Have you ever injured your dominant hand? Maybe as simple as a paper cut, maybe a broken arm or stitches or a sprain. I've done it a time or two and had to use my other arm which feels like some sort of cruel joke. I wonder sometimes why God gave us dominant hands. Wouldn't it have made more sense to make both hands just as useful all the time? In my wisdom I think so. But then there are times when I have to use my subservient (but certainly not submissive) hand and think to myself, Lord, I'm so grateful I don't always have to do this because it's hard, but it makes me so grateful for that one useful hand. Learning how to be married is a bit like that. Not the lovely parts of marriage, the friendship, the laughter, the good, deep, and cleansing renewing conversations, the dreaming, the sex, the shared goals and visions. Those are so lovely and I wish every bit of them on everyone I know. I mean the parts I don't know how to do, the being a wife, the being a home-maker, the working from home wife, the being alone or having to do so many things by myself I never envisioned were a part of marriage. It feels like using my left hand when my right hand is all I've ever used.
Last night, after staying late into the evening in the District for some work things, Nate was taking the last train home and, as commonly happens, his train was stopped and they recommended finding alternate forms of transportation. I had just settled into bed with some apples and peanut butter, Manor House, and my pup when his text came asking me to drive and pick him up. I threw on my slippers and a hoodie, glanced at my phone which only had 5% left on it, hoped our car charger would work (it hasn't been), and set out for a 45 minute trek through unfamiliar roads to a train station I'd never been to.
About halfway there, though, my phone died. I pulled the car over, breathed really deeply, knew I was about to cry since I had no earthly idea where I was, it was dark, my phone was dead, and I knew somewhere in this big bad world my husband was waiting for me. Common sense took over soon enough and I just kept driving until I found a convenience store to ask directions. I finally got to the train station and found my dear man waiting for me and we began the trek back home—this time with his GPS on.
I felt one handed on the drive there, unprepared for the night, without a navigation system, dressed only in my pajamas, dependent on strangers (drunk ones) to give me directions, on which they couldn't agree and nearly got into a fight about because, as it turned out, they were giving me directions to two different train stations.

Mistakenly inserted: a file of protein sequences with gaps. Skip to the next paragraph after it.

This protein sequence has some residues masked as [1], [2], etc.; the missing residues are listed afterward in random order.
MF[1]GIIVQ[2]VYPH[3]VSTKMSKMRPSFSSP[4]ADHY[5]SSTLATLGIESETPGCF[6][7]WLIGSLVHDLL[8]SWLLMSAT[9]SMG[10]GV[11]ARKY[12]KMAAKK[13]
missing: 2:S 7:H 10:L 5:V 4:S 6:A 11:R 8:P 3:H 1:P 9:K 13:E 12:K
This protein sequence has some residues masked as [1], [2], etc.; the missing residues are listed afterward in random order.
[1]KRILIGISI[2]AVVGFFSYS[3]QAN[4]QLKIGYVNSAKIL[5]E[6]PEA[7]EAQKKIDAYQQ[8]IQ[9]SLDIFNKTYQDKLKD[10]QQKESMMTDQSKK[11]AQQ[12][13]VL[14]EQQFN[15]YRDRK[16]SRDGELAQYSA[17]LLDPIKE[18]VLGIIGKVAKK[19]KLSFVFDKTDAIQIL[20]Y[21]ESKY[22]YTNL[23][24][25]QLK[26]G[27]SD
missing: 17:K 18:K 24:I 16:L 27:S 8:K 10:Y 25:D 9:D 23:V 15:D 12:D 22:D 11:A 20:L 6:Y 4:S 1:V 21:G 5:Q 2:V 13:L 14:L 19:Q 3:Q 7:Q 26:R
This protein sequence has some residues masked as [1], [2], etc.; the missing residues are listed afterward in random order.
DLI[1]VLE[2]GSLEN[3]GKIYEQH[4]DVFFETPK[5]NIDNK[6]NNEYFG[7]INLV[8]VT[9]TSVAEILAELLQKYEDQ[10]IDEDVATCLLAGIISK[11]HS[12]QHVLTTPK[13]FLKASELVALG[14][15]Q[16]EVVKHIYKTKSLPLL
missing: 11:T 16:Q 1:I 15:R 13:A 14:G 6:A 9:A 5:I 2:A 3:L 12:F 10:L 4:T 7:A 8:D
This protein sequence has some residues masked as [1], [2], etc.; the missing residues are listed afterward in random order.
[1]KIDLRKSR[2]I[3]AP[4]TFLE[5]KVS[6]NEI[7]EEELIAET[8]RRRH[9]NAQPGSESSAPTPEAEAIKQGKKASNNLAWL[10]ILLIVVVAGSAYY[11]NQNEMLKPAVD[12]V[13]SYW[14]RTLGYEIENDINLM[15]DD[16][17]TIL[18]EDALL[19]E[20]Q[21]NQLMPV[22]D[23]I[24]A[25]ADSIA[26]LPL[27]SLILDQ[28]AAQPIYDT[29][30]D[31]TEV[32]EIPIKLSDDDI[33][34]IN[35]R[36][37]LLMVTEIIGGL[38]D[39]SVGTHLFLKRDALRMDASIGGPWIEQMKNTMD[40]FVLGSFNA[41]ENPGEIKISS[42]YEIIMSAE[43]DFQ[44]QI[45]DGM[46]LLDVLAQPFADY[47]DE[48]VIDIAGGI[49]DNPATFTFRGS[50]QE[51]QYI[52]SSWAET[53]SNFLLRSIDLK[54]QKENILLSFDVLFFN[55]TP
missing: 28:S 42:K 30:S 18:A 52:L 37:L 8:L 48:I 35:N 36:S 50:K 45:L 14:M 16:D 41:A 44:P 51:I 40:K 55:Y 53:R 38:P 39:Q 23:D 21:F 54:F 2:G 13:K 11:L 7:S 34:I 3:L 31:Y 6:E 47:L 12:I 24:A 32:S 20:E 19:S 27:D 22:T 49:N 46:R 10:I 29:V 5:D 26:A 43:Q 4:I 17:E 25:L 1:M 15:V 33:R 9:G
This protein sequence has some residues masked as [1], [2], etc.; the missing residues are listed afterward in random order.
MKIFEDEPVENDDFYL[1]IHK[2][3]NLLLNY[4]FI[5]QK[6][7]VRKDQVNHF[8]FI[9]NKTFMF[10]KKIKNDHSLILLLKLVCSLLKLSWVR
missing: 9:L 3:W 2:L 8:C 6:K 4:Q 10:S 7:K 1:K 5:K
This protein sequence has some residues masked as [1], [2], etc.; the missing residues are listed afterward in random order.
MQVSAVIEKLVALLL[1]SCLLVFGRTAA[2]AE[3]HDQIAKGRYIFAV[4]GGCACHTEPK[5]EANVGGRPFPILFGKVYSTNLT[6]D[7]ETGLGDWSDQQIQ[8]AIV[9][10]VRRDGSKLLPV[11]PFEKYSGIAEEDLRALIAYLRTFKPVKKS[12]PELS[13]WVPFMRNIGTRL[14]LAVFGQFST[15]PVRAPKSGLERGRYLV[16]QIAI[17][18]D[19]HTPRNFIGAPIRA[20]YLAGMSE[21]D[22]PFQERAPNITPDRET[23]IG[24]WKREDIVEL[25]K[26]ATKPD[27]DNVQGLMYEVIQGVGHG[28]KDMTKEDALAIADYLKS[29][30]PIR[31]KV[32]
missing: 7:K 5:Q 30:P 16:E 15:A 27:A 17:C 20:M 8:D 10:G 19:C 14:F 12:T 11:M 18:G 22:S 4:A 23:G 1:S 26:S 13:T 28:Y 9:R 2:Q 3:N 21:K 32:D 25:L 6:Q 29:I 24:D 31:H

This feels like marriage sometimes, I thought this morning. I feel woefully unprepared, without a navigation system, and at the mercy of feuding strangers on the Best Ways to Do Everything. Of course I'm not woefully unprepared and I do have a navigation system, but it's not always as neat and organized as the books, or Bible, make it out to be. It often feels like I knew how to do singleness very, very well, but now I have to use this other, unused part of my brain, heart, skills, everything, and learn from the ground up. Marriage isn't more sanctifying, it's just different sanctifying.
My friend Haley and I got married a year apart and we've been able to talk through some of these challenges, joys, sorrows, together, along with some other aspects of life. We've started a little blog together called Tables and Miles: Friendship, Food, and Finances from Far Away. The premise is just that we'll write a letter to one another once a week on it, talking about those elements in a way that interests us, and might interest you. If it does, here's the link. We just using the free Wix platform because who has money to spend on hobbies?
My friend Hannah Anderson wrote a great post on writing that I thought worth sharing, for readers and writers.
Lexy Sauve wrote an excellent piece on new years and cleaning routines and our hearts. I cannot recommend it enough.
Along the lines of Hannah's article, someone shared this and I found it convicting and interesting.
The Rabbit Room writers shared their favorite music of 2016 here and I made a playlist on Spotify (though, please, for goodness sake, buy some of these albums and support their art. The amount of work I do as a writer and don't get paid for makes me realize how little our world puts actual value on art, and I want to do better about giving toward faithful artists.).
I hope you enjoy your weekend. Perhaps think about some ways you've been called to use your less than dominant hand in life these days, and what the Lord might be teaching you through it.